The Aam Aadmi Party led government and Delhi Transport Corporation (DTC) today urged the Delhi High Court to permit procurement of 500 standard floor buses for the national capital, saying that these vehicles were primarily meant for rural areas on the city outskirts where the roads were poor.
AAP and the DTC told a bench of Chief Justice Rajendra Menon and Justice V K Rao that the standard floor buses, proposed to be procured, were disabled friendly with hydraulic lifts that would help the differently-abled persons to access the buses easily.
The proposed procurement was opposed by a differently-abled person, Nipun Malhotra, who has moved two PILs challenging the Delhi government and the DTC's decision to buy 2,000 standard floor buses (SFBs) instead of the low floor buses (LFBs) for the national capital.
After hearing the arguments, the High Court reserved its decision on the procurement of 500 SFBs.
Mr Malhotra, who was represented by advocate Jai Dehadrai, contended that SFBs were not disabled friendly as they were mounted on truck chassis and their height prevented differently-abled persons from boarding them.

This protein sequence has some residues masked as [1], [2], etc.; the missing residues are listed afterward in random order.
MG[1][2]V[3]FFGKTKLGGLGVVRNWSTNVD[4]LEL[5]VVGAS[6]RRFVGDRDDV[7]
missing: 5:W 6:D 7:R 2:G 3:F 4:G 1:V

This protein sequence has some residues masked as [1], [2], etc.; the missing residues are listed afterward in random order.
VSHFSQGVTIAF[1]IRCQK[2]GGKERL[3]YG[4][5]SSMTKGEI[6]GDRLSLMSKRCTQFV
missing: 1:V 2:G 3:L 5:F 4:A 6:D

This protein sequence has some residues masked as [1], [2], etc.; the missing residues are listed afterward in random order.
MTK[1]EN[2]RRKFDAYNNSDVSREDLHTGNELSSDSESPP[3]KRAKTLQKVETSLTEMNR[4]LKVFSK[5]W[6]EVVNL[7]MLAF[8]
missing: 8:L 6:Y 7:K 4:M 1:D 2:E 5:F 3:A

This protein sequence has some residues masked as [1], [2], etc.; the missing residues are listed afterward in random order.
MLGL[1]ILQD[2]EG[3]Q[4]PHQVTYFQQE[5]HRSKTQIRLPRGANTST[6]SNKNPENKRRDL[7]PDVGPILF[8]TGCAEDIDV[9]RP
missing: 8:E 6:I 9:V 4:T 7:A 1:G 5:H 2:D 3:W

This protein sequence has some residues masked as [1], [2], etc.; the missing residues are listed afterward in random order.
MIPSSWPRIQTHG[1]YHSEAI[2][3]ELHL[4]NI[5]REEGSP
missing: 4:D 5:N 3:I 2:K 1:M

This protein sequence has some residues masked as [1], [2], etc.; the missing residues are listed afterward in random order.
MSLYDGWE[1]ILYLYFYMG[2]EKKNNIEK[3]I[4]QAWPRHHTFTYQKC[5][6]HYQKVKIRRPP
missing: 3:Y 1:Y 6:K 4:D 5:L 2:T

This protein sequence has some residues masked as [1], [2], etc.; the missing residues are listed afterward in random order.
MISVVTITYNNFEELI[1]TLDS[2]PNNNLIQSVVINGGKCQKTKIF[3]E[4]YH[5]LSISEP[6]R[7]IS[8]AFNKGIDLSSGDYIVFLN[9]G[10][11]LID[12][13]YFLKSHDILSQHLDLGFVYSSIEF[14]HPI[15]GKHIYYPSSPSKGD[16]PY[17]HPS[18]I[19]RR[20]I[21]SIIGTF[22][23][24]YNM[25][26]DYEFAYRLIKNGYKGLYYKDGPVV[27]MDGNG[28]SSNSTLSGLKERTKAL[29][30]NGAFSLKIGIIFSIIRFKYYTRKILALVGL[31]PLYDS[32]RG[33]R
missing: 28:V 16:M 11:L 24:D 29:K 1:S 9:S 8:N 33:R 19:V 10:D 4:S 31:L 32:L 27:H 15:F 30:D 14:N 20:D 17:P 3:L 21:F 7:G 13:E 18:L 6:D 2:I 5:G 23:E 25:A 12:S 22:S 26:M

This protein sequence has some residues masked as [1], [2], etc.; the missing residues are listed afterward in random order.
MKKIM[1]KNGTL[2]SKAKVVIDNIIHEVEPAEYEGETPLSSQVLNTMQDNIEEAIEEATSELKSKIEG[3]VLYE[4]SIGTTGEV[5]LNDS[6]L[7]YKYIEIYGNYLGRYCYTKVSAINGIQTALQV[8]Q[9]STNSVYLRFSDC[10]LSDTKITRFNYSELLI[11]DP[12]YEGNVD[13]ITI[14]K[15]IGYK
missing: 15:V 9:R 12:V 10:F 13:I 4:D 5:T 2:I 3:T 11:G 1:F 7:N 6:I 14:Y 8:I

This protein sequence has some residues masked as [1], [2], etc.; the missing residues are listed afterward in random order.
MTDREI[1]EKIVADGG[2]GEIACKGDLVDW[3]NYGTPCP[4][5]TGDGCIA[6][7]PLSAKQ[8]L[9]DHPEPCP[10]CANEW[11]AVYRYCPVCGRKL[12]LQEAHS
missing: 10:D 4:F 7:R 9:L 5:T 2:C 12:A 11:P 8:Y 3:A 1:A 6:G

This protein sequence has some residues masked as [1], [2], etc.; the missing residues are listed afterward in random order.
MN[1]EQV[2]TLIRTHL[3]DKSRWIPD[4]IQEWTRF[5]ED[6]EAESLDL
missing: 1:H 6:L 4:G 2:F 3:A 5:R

Mr Dehadrai also contended that lack of good roads in the rural areas cannot be a reason for buying SFBs as there would be disabled persons in the villages and the government was responsible for ensuring good roads.
Advocate Aman Panwar, appearing for Congress leader Ajay Maken who has also opposed the procurement, said that according to the DTC itself, LFBs were more advanced and safer than SFBs.
Mr Dehadrai also argued that as per the Ministry of Urban Development's harmonised guidelines of 2016, LFBs with ramps were required, instead of SFBs with hydraulic lifts.
He also contended that the harmonised guidelines have been upheld by the Supreme Court while allowing procurement of 500 SFBs by Delhi government as an interim measure.
The Supreme Court in August had allowed the Delhi government and DTC to go ahead with procurement of 500 SFBs, out of the 1,000 proposed to be bought.
The High Court would decide regarding the remaining, it said.
The top court had permitted procurement of 500 SFBs as an interim measure to take care of "pressing needs" of commuters using public transport in Delhi, after the Delhi government assured that hydraulic lifts would be installed in the buses to make them accessible by disabled persons.
The contention of the petitioner was opposed by the Delhi government and DTC which claimed that procurement of SFBs was a "dire need" as its fleet of buses was facing a 40 per cent shortfall.
The DTC also said that currently 66 per cent of its fleet was disabled friendly and after procuring of the 500 SFBs, the percentage would still be more than 50 per cent.
It said that procurement of LFBs was not feasible economically as they were costly and their annual maintenance cost, as quoted by the supplier, was "unrealistically high".
The Delhi government contended that no statutory scheme was being violated by the procurement of SFBs and added that states had the power to decide the height of buses plying on its roads.
The High Court reserved its decision on the procurement of 500 SFBs.